Search Store 0 
  • No products in the cart.

Calibrating Your Palate

Five Senses CoffeeChris Jackson 3 November 2016

Coffee is often a collaborative effort. From Greens-buyer to Roaster, to the thousands of baristas that work with the roasted product, each of these are a step along the way to achieving a fantastic end-product for our consumer.

Extraction is a science, however the way we individually perceive a particular extraction is less so. Being a professional barista gives you license to express yourself through your own style however, how can we know that what tastes good to us will also taste good to the person ordering their daily “joe”?  Or heck, even to the baristas working alongside you!

Calibration and a common lexicon, or language, are key.

We all have different preferences and thresholds. As professionals in our field we must recognise these biases and account for them.  Imagine if you had a high threshold to bitterness, and didn’t recognise that: it could create a situation where you’re slightly over-extracting your coffee without even knowing it.

The standards for both preparation and coffee cupping set out by the SCAA are a great place to start. As one of the most widely adopted coffee assessment systems globally, using this to structure how you approach coffee discussions can be really valuable. For super pro-level use of the form, you can pursue a Q Grader certification which explains and demonstrates every aspect of cupping and coffee assessment in detail.

To get stuck into calibrating your palate, you can use one of the foundation tests run in the Q Grader course creating sweet, sour and salty water solutions. The focus is on learning our personal bias, and recognising that the physical response we have to a variety of characteristics can be quite different than the next person. Taking out the variable, subjective element of coffee and instead, mixing citric acid, sugar and salt in various concentrations in water solutions, allows you to objectively attach a sensory experience with a descriptor. After we build a library of common responses, we’re able to take this experience to the coffee world and approach our next brew with a higher degree of confidence. For me personally, I learnt that I’m so sensitive to salt that even at its weakest solution it tastes like I’ve been dumped by a massive swell.

Use these recipes to mix up the solutions and put yourself to the test.


Ingredients:

  • Castor Sugar
  • Citric Acid
  • Table Salt
  • Filtered Water

Method for max intensity:

  • Mix 3g of Salt with 1ltr filtered water
  • Mix 22.5g of Sugar with 1ltr filtered water
  • Mix 0.75g of Citric Acid with 1ltr filtered water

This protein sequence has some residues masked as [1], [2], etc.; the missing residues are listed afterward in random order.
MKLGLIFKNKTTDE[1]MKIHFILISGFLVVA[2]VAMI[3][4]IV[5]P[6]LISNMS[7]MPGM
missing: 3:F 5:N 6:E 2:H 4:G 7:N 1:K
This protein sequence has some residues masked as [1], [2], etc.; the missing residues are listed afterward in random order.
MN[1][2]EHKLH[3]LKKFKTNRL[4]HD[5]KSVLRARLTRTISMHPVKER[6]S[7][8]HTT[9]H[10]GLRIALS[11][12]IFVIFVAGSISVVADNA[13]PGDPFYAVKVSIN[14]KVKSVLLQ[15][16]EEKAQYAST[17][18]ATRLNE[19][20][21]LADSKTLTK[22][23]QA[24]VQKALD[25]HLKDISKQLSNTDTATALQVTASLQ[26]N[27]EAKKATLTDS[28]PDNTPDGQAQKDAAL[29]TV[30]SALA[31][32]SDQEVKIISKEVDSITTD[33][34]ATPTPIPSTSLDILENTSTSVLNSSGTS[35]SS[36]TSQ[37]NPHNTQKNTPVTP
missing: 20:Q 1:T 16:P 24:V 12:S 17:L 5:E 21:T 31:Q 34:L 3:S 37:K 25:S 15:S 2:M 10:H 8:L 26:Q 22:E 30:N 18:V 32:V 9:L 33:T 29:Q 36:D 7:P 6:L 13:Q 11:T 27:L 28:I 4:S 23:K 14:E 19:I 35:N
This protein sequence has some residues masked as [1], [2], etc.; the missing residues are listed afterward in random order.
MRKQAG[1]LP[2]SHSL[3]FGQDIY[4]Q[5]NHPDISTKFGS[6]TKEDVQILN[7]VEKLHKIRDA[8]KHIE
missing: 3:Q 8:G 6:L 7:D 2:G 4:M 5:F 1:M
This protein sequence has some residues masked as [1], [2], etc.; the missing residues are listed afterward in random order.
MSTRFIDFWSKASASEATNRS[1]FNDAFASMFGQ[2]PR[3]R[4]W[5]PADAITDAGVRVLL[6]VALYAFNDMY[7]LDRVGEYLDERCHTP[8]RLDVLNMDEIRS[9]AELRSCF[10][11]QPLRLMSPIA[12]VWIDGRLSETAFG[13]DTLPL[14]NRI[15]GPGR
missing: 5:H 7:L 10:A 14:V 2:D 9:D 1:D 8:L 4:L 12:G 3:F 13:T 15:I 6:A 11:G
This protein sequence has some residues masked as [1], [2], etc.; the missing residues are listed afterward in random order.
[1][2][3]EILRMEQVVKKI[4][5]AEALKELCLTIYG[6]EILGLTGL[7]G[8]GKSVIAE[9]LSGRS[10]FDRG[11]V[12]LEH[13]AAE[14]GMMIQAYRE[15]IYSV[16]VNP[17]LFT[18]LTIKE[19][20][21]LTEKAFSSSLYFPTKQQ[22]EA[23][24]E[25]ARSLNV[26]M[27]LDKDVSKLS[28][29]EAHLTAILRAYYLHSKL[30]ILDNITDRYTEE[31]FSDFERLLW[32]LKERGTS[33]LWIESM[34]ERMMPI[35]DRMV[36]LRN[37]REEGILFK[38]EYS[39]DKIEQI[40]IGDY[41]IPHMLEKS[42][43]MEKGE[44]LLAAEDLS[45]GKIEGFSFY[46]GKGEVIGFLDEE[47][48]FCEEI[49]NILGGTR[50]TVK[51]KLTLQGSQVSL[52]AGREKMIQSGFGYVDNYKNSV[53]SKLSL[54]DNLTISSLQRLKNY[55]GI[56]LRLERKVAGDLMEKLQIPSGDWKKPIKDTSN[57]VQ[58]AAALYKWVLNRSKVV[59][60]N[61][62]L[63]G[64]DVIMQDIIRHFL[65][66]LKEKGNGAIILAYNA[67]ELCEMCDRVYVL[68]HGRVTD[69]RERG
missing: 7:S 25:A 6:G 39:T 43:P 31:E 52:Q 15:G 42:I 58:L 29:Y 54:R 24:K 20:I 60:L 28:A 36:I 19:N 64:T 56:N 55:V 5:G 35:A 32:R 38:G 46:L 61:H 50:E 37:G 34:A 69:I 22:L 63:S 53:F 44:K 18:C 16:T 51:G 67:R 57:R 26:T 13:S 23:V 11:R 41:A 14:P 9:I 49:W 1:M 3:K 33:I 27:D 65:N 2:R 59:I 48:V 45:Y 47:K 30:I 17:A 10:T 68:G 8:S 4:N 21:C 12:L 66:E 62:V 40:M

For varying intensities, the middle intensity should be 66% of your original solution. Your weakest solution should be 33%.

Now you’ve got the basics down, try diluting the concentration by half and repeat the experiment. Before you know it, you’ve dialled in your palate! Now you’re able to accurately describe key sensory characteristics and intensities of your cup.

It’s important to note that opposing tastes can change the perception of one another. Ie; something high in acid might make you squeeze your face up in discomfort, but if you add some sugar, the perception of the acid level will be lowered to something you might describe as “juicy.” Sweetness has decreased the perception of acidity, even though the level of acidity has not been lowered. As you get further into attaching accurate language to taste, you can take things to the next level – is the acid Malic? Acetic? Citric? Or Phosphoric? But that’s another article for another day!

So we’re calibrated, now what? With this new perspective, perhaps you now know to tone down the acid on that next spro, even if you personally find it delicious.

Alright – It’s time to skill up! Grab some water, citric acid, salt and sugar, and your co-baristas and get calibrating. This is an excellent first step in being able generate repeatable results with your coffee by using consistent and refined language between yourself and your co-workers. Nailing a coffee recipe after you understand your tongue is so much more rewarding. You’re not poking around in the dark anymore. You’ll be using a common language with recognised goal posts to find your perfect resting place, in record time.

Once you’re done, let me know to swing by. I’m sure your espressos will be tasting even more on-point!

Be the first to know

Sign up to our newsletter to hear about the latest coffee and offers from Five Senses.

Simply fill out your details to get the latest coffee news direct from us.